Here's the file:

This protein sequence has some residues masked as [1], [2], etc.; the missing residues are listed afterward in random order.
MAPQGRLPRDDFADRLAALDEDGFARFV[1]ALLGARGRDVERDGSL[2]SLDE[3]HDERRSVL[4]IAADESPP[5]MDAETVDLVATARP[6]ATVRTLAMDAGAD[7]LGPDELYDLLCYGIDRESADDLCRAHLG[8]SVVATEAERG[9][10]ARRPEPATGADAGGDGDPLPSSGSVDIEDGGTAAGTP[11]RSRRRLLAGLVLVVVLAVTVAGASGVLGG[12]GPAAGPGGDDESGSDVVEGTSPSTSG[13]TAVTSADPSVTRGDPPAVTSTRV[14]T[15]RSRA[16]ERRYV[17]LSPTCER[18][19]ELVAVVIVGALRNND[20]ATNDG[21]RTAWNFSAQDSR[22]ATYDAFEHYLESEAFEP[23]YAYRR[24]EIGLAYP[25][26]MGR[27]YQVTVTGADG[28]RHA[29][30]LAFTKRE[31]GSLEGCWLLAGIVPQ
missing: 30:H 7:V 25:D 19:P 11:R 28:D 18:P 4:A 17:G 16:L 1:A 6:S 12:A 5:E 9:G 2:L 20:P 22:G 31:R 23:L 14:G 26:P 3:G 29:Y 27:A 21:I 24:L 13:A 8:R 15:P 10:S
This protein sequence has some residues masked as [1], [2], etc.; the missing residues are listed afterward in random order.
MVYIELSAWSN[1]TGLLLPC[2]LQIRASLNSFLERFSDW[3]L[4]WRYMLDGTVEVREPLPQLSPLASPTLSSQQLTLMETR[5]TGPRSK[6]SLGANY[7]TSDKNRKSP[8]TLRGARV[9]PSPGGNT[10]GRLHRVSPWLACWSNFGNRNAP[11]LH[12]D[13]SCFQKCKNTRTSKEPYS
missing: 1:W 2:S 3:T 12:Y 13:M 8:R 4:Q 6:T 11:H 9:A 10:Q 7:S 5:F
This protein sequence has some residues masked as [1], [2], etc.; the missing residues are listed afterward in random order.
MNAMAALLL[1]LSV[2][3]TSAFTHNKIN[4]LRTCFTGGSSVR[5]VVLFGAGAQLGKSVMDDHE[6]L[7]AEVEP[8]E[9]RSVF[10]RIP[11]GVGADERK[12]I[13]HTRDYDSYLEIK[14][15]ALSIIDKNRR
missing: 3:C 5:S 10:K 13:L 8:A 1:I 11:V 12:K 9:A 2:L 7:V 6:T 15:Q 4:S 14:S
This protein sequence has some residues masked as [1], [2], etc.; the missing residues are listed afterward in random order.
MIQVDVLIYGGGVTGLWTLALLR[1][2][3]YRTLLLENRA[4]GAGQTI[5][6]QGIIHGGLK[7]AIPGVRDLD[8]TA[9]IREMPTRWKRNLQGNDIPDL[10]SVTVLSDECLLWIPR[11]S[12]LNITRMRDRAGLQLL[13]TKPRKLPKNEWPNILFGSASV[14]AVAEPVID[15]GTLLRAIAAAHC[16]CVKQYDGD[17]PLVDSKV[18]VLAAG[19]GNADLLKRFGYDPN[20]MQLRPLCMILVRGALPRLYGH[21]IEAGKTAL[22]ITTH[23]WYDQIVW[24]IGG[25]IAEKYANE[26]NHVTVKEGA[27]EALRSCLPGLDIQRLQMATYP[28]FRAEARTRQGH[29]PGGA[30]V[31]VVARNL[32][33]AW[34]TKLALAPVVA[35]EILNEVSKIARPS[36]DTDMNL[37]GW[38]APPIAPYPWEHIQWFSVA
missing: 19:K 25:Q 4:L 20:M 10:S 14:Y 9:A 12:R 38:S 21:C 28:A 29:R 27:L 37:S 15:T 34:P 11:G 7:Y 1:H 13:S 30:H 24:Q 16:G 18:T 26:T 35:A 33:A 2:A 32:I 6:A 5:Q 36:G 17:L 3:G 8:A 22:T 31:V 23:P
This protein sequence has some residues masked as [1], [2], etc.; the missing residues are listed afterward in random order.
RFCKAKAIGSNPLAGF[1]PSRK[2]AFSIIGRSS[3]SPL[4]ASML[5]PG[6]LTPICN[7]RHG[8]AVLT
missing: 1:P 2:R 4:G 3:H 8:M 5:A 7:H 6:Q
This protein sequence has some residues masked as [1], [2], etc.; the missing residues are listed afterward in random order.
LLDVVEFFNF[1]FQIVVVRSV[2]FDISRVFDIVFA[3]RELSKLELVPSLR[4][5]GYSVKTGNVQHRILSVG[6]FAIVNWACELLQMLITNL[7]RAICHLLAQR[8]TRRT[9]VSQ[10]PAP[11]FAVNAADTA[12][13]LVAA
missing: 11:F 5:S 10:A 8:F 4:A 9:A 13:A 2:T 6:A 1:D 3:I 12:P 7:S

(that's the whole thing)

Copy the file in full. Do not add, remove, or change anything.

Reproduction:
This protein sequence has some residues masked as [1], [2], etc.; the missing residues are listed afterward in random order.
MAPQGRLPRDDFADRLAALDEDGFARFV[1]ALLGARGRDVERDGSL[2]SLDE[3]HDERRSVL[4]IAADESPP[5]MDAETVDLVATARP[6]ATVRTLAMDAGAD[7]LGPDELYDLLCYGIDRESADDLCRAHLG[8]SVVATEAERG[9][10]ARRPEPATGADAGGDGDPLPSSGSVDIEDGGTAAGTP[11]RSRRRLLAGLVLVVVLAVTVAGASGVLGG[12]GPAAGPGGDDESGSDVVEGTSPSTSG[13]TAVTSADPSVTRGDPPAVTSTRV[14]T[15]RSRA[16]ERRYV[17]LSPTCER[18][19]ELVAVVIVGALRNND[20]ATNDG[21]RTAWNFSAQDSR[22]ATYDAFEHYLESEAFEP[23]YAYRR[24]EIGLAYP[25][26]MGR[27]YQVTVTGADG[28]RHA[29][30]LAFTKRE[31]GSLEGCWLLAGIVPQ
missing: 30:H 7:V 25:D 19:P 11:R 28:D 18:P 4:A 17:G 16:L 1:A 6:S 12:A 5:E 9:G 2:L 20:P 22:G 31:R 23:L 14:G 26:P 3:G 29:Y 27:A 21:I 24:L 13:A 8:R 15:P 10:S
This protein sequence has some residues masked as [1], [2], etc.; the missing residues are listed afterward in random order.
MVYIELSAWSN[1]TGLLLPC[2]LQIRASLNSFLERFSDW[3]L[4]WRYMLDGTVEVREPLPQLSPLASPTLSSQQLTLMETR[5]TGPRSK[6]SLGANY[7]TSDKNRKSP[8]TLRGARV[9]PSPGGNT[10]GRLHRVSPWLACWSNFGNRNAP[11]LH[12]D[13]SCFQKCKNTRTSKEPYS
missing: 1:W 2:S 3:T 12:Y 13:M 8:R 4:Q 6:T 11:H 9:A 10:Q 7:S 5:F
This protein sequence has some residues masked as [1], [2], etc.; the missing residues are listed afterward in random order.
MNAMAALLL[1]LSV[2][3]TSAFTHNKIN[4]LRTCFTGGSSVR[5]VVLFGAGAQLGKSVMDDHE[6]L[7]AEVEP[8]E[9]RSVF[10]RIP[11]GVGADERK[12]I[13]HTRDYDSYLEIK[14][15]ALSIIDKNRR
missing: 3:C 5:S 10:K 13:L 8:A 1:I 11:V 12:K 9:A 2:L 7:V 6:T 15:Q 4:S 14:S
This protein sequence has some residues masked as [1], [2], etc.; the missing residues are listed afterward in random order.
MIQVDVLIYGGGVTGLWTLALLR[1][2][3]YRTLLLENRA[4]GAGQTI[5][6]QGIIHGGLK[7]AIPGVRDLD[8]TA[9]IREMPTRWKRNLQGNDIPDL[10]SVTVLSDECLLWIPR[11]S[12]LNITRMRDRAGLQLL[13]TKPRKLPKNEWPNILFGSASV[14]AVAEPVID[15]GTLLRAIAAAHC[16]CVKQYDGD[17]PLVDSKV[18]VLAAG[19]GNADLLKRFGYDPN[20]MQLRPLCMILVRGALPRLYGH[21]IEAGKTAL[22]ITTH[23]WYDQIVW[24]IGG[25]IAEKYANE[26]NHVTVKEGA[27]EALRSCLPGLDIQRLQMATYP[28]FRAEARTRQGH[29]PGGA[30]V[31]VVARNL[32][33]AW[34]TKLALAPVVA[35]EILNEVSKIARPS[36]DTDMNL[37]GW[38]APPIAPYPWEHIQWFSVA
missing: 19:K 25:Q 4:L 20:M 10:S 14:Y 9:A 12:R 38:S 21:C 28:A 29:R 27:L 37:S 15:T 34:P 11:G 7:Y 1:H 13:S 30:H 24:Q 16:G 18:T 26:T 35:A 33:A 2:A 32:I 6:A 5:Q 36:G 17:L 3:G 8:A 22:T 31:V 23:P
This protein sequence has some residues masked as [1], [2], etc.; the missing residues are listed afterward in random order.
RFCKAKAIGSNPLAGF[1]PSRK[2]AFSIIGRSS[3]SPL[4]ASML[5]PG[6]LTPICN[7]RHG[8]AVLT
missing: 1:P 2:R 4:G 3:H 8:M 5:A 7:H 6:Q
This protein sequence has some residues masked as [1], [2], etc.; the missing residues are listed afterward in random order.
LLDVVEFFNF[1]FQIVVVRSV[2]FDISRVFDIVFA[3]RELSKLELVPSLR[4][5]GYSVKTGNVQHRILSVG[6]FAIVNWACELLQMLITNL[7]RAICHLLAQR[8]TRRT[9]VSQ[10]PAP[11]FAVNAADTA[12][13]LVAA
missing: 11:F 5:S 10:A 8:F 4:A 9:A 13:A 2:T 6:A 1:D 3:I 12:P 7:S